Friday, 5 July 2013

Okra and tomato curry

While we were in Sri Lanka, we ate a lot of vegetarian food. One recipe that really pushed our buttons was okra and tomato curry. Last night we tried recreating it at home and got pretty close.

Here's our version if you want to experiment:

400g Okra
250g firm green beans
1 large brown onion
2 large cooking tomatoes
4 tsp good quality Sri Lankan curry powder (or a good quality Indian one)
2/3 of a can of chopped tomatoes
Generous pinch black mustard seed
Generous pinch fenugreek seed
1 tsp coriander powder
3 cloves of garlic
2 dollar sized chunks of ginger, roughly chopped
Peanut oil

Heat the peanut oil in a heavy cast iron pot. Coarsely chop the onion and add it to the oil with the mustard seed and the fenugreek. Once the onion has begun to cook crush and add the garlic, the ginger, the coriander powder and half the curry powder. Stir, turn down the heat, put the lid on the pan and let the onion sweat a little.

Meantime, cut the tops off the okra and slice lengthwise. Top and tail the beans and cut to two or three centimetres length. Roughly chop the cooking tomatoes. Add the vegetables to the pan with the remainder of the curry powder and leave to sweat for another five or so minutes.

Add the tomatoes, stir, taste etc. Decide if you need more curry powder, additional chilli or any of the other spices. Leave to cook slowly for twenty five to thirty minutes until the vegetables are cooked but still have texture and crunch. Check the flavour periodically. The aim is to end up with crunchy vegetables in a spicy tomato curry sauce.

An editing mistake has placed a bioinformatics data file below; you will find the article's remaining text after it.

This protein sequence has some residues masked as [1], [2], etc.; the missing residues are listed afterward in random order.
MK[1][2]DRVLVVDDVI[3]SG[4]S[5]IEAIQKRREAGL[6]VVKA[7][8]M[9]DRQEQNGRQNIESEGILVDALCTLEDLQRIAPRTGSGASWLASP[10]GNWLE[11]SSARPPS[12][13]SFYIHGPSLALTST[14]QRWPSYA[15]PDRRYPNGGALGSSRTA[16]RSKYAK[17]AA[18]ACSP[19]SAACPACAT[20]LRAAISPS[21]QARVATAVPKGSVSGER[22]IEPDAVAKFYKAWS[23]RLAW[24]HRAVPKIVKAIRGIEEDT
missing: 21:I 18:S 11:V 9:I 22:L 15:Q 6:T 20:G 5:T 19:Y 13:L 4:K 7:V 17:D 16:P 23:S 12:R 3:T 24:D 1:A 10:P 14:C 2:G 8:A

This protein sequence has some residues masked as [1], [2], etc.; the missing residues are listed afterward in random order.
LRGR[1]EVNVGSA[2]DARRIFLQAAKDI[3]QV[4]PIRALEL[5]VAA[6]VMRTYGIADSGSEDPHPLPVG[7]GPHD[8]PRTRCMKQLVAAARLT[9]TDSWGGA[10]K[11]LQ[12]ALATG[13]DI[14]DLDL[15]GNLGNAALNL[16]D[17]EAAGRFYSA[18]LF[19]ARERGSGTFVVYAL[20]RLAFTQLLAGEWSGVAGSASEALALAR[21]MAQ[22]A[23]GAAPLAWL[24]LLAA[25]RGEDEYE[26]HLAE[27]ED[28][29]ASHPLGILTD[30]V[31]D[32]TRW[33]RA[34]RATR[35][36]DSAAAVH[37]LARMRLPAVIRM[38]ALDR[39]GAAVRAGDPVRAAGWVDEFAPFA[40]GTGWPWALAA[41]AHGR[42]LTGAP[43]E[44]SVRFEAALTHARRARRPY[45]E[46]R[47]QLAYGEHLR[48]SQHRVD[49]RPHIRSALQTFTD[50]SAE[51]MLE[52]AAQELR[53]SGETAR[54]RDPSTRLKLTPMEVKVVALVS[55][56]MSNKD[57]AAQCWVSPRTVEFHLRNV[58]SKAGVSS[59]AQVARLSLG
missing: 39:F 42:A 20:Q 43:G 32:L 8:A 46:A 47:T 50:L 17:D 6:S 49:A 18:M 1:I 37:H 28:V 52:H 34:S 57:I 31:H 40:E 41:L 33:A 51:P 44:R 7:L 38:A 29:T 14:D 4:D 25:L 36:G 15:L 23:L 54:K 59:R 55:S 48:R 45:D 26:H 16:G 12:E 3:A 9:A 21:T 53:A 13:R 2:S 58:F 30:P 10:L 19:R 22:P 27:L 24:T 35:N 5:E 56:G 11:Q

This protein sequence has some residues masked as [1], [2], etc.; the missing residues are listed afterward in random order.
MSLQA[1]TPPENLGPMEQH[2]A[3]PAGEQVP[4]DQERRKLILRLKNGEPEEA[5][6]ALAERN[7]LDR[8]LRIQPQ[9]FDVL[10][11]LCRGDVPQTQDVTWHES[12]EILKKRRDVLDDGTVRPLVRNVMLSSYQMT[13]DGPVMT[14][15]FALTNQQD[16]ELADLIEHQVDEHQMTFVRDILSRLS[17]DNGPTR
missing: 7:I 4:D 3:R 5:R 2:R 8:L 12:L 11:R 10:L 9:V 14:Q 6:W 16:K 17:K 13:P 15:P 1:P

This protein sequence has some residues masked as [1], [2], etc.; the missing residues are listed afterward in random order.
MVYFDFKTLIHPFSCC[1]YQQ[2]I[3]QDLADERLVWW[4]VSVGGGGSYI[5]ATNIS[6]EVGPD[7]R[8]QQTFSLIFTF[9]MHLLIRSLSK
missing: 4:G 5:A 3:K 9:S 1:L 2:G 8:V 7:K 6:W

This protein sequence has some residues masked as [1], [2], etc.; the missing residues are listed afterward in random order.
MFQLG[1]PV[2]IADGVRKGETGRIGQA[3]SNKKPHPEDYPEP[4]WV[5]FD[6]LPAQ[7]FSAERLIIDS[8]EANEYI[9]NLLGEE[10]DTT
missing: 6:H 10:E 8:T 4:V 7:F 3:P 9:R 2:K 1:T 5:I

Serve with Basmati rice.

As with all these recipes your mileage may vary. We use Herbies Sri Lankan curry powder, but a good quality Indian one will do, eg Maharaja, although you may need some extra ginger and chilli. Don't be afraid to experiment, but the key to this dish is its simplicity and fresh vegetable textures.

When we had this in Sri Lanka it was not massively spicy, although, like all Sri Lankan food there was definite heat and spice involved.

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